"Game companies usually tend to give more importance to anti-cheating solutions than to improving the security aspects of games," they said. "In other words, they tend to care more about cheaters than people exploiting vulnerabilities on their users' systems."
Game vulnerabilities could also be used to compromise the computers of specific individuals or organizations in targeted attacks, the two researchers said. It's not just kids and teenagers that play online games, but people of all ages with different backgrounds and jobs, they said, pointing out that a game player could be a technician working at a power plant, a politician, or anyone with access to some type of sensitive information or system.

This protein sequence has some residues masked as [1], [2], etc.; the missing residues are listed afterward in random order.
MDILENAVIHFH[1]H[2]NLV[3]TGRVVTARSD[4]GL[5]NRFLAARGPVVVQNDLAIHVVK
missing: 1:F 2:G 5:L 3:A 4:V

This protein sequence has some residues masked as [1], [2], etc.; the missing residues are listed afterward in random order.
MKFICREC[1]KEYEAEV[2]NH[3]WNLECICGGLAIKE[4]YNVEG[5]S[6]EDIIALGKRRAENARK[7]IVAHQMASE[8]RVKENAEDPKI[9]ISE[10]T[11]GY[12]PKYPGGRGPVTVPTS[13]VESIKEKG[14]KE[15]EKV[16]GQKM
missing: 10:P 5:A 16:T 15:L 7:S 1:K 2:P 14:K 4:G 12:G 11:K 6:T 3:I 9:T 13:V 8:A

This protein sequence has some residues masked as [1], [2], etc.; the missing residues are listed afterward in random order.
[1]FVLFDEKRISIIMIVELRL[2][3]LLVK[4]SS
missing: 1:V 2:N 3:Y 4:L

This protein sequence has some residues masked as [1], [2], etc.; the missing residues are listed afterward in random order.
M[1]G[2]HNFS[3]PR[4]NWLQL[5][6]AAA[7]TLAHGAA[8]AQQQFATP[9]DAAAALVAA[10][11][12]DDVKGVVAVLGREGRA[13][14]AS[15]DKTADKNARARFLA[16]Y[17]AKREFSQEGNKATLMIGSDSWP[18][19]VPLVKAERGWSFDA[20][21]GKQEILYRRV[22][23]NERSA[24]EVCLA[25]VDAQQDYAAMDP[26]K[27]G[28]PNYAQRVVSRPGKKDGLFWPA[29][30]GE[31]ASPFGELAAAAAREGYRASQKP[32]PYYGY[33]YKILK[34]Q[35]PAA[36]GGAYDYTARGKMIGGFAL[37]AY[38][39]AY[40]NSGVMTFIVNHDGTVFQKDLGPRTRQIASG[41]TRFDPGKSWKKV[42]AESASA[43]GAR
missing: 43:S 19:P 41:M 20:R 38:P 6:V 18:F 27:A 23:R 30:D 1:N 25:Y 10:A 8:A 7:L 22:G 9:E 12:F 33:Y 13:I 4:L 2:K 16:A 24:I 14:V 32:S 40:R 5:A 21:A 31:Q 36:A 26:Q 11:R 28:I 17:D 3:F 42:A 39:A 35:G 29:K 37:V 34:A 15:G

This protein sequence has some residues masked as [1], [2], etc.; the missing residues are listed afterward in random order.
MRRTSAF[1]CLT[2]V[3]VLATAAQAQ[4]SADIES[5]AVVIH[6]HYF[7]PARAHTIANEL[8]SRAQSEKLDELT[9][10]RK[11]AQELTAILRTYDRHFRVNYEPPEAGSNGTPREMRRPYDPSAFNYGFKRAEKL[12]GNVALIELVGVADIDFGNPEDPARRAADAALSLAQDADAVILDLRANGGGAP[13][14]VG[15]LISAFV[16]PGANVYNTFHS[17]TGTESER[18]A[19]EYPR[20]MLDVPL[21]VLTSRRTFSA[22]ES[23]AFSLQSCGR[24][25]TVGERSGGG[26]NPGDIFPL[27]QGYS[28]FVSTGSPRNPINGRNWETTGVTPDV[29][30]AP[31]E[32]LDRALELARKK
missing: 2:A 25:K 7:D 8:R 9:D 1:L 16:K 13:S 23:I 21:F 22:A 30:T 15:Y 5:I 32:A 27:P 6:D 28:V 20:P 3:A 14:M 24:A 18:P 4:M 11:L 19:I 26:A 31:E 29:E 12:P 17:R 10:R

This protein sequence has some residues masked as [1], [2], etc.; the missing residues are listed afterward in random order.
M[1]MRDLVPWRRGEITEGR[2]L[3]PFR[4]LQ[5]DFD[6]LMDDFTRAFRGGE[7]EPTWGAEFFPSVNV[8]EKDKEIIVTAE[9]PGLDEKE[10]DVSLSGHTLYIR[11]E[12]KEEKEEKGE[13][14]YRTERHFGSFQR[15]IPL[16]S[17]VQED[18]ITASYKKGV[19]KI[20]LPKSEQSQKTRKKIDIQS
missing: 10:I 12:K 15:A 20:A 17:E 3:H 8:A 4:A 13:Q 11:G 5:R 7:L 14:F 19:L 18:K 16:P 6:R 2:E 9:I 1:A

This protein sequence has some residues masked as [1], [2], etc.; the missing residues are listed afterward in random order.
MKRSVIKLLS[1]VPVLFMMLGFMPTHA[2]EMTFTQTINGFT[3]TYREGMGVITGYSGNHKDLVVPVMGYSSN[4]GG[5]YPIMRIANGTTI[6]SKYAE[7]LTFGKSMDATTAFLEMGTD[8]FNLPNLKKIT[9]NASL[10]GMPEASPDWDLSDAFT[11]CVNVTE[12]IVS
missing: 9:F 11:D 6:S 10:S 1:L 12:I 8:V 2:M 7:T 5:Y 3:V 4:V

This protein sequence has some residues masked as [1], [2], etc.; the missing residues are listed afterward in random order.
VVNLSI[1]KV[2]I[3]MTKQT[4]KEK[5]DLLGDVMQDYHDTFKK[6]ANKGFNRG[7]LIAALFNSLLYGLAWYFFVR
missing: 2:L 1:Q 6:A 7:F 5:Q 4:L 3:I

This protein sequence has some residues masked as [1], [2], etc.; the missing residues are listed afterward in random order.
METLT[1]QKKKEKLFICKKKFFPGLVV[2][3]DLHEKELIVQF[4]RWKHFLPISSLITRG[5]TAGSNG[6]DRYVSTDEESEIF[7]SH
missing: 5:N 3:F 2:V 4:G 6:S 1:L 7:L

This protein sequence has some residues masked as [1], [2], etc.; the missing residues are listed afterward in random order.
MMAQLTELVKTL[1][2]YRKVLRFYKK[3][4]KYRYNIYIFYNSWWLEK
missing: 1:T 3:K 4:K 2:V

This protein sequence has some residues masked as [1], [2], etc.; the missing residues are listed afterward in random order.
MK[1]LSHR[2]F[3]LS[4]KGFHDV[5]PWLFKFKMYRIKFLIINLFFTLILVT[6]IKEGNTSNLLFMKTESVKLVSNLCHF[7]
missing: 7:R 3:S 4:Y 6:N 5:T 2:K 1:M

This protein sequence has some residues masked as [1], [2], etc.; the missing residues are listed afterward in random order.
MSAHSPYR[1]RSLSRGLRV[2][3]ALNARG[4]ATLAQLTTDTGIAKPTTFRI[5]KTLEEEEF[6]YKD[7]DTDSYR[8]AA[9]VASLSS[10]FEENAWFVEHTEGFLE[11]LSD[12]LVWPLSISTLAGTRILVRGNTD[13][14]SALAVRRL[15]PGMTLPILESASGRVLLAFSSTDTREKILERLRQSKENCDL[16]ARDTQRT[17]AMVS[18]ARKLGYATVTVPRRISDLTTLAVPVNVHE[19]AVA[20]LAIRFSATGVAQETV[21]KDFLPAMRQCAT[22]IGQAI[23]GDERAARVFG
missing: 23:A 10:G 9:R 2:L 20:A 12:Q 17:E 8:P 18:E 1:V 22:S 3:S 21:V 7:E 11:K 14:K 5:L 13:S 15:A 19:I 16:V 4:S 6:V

When people play games, their defenses are down and the only thing standing between their computer and attackers is a vulnerable game that often doesn't even have Windows exploit mitigation technologies like DEP (Data Execution Prevention) and ASLR (Address space layout randomization) enabled, they said.
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